Also, a recent study performed by the University of Washington’s school of pharmacy has shown that zolpidem, one of the most popular prescribed drugs used to treat insomnia, has been linked to doubling your risk of causing a car accident in the morning. A lot of this is because the medication can stay in your bloodstream at high levels even in the morning when you wake up.

The over-the-counter tablets you’re taking aren’t any better either. More often than not, you’re taking the antihistamine diphenhydramine for its side effect that is drowsiness. This particular drug belongs to a family referred to as anticholinergics, and recent studies have shown that anyone taking them for a prolonged period will have a higher risk of dementia.

Get some real help

At Sleep Renewal, the insomnia patient we see most often is the chronic sufferer. When it comes to treatment, we have a good success rate as we believe in getting to the root cause of it, of which there are many.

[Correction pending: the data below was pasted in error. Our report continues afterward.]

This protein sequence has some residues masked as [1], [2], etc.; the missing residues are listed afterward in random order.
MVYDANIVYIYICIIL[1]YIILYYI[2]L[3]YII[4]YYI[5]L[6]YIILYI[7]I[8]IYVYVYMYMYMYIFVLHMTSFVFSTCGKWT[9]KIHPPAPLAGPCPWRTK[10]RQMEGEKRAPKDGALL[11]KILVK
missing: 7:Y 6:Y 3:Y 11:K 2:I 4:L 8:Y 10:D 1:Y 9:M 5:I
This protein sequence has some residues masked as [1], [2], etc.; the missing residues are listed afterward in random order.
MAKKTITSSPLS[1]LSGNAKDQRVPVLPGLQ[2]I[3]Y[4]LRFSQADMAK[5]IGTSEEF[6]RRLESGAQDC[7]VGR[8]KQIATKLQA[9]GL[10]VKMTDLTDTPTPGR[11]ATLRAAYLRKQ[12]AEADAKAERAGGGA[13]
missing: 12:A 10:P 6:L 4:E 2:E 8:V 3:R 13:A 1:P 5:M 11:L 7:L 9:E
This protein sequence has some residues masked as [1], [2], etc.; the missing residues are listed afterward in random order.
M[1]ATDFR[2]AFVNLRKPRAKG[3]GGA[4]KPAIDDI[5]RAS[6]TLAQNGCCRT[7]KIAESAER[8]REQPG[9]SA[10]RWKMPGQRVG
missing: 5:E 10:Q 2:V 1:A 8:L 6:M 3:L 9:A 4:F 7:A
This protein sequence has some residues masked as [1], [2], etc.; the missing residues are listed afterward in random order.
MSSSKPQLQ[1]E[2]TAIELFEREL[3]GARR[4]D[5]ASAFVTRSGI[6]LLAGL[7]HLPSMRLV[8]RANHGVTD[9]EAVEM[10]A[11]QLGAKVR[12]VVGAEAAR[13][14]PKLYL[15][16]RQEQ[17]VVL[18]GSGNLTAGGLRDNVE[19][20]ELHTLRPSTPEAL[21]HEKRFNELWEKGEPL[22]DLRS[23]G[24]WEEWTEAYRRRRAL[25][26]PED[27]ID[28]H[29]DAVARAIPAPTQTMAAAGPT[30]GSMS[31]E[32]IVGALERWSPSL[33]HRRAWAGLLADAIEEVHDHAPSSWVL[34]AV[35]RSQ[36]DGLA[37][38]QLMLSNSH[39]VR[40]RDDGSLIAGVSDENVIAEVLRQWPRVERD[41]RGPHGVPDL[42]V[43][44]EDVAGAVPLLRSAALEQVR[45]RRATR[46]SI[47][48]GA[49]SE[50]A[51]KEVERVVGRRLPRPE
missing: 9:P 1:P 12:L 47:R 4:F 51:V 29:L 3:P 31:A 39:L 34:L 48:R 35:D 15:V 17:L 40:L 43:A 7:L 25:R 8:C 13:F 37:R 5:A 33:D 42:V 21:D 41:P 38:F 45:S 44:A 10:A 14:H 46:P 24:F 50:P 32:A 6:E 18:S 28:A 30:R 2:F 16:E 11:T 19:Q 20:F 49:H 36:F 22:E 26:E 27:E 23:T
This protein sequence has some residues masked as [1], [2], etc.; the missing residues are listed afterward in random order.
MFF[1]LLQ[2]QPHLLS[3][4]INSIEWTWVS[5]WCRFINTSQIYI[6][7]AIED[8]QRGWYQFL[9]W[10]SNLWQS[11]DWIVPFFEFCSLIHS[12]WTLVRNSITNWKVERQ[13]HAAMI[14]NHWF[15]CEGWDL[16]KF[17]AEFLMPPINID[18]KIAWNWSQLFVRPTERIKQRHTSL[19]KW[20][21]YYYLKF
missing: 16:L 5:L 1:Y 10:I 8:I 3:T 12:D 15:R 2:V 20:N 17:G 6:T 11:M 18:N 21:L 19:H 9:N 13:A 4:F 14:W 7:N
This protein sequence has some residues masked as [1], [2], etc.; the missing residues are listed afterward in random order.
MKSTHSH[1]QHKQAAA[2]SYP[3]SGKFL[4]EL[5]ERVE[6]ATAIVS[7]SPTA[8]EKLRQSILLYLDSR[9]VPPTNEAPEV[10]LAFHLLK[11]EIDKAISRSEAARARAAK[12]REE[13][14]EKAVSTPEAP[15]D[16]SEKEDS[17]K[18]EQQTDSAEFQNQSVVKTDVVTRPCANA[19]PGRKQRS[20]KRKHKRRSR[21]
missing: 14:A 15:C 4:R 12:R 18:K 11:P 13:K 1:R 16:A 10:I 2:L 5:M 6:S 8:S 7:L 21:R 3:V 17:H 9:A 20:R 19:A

Just a few of the things that could be causing your sleeplessness include a psychological problem; a physical health issue like a hormonal imbalance, sleep apnea or restless leg syndrome; taking particular medications or too many stimulants (often without realising it) and craniofacial abnormalities that could cause a narrowed airway.

Run the right tests

To help you get a proper diagnosis, our doctors will perform a full assessment that also requires you to fill in a very detailed questionnaire. They’ll use this to determine whether you should participate in an overnight home sleep study. This allows the doctors to measure certain things that can be indicative of particular health conditions that affect your sleep. For example, measuring your respiratory effort related arousals (RERAS) and respiratory distress index (RDI) is the ideal way to diagnose something like upper airways resistance syndrome (UARS). A common but often undiagnosed sleep disorder, UARS is typified by narrowing or your airway when you fall asleep.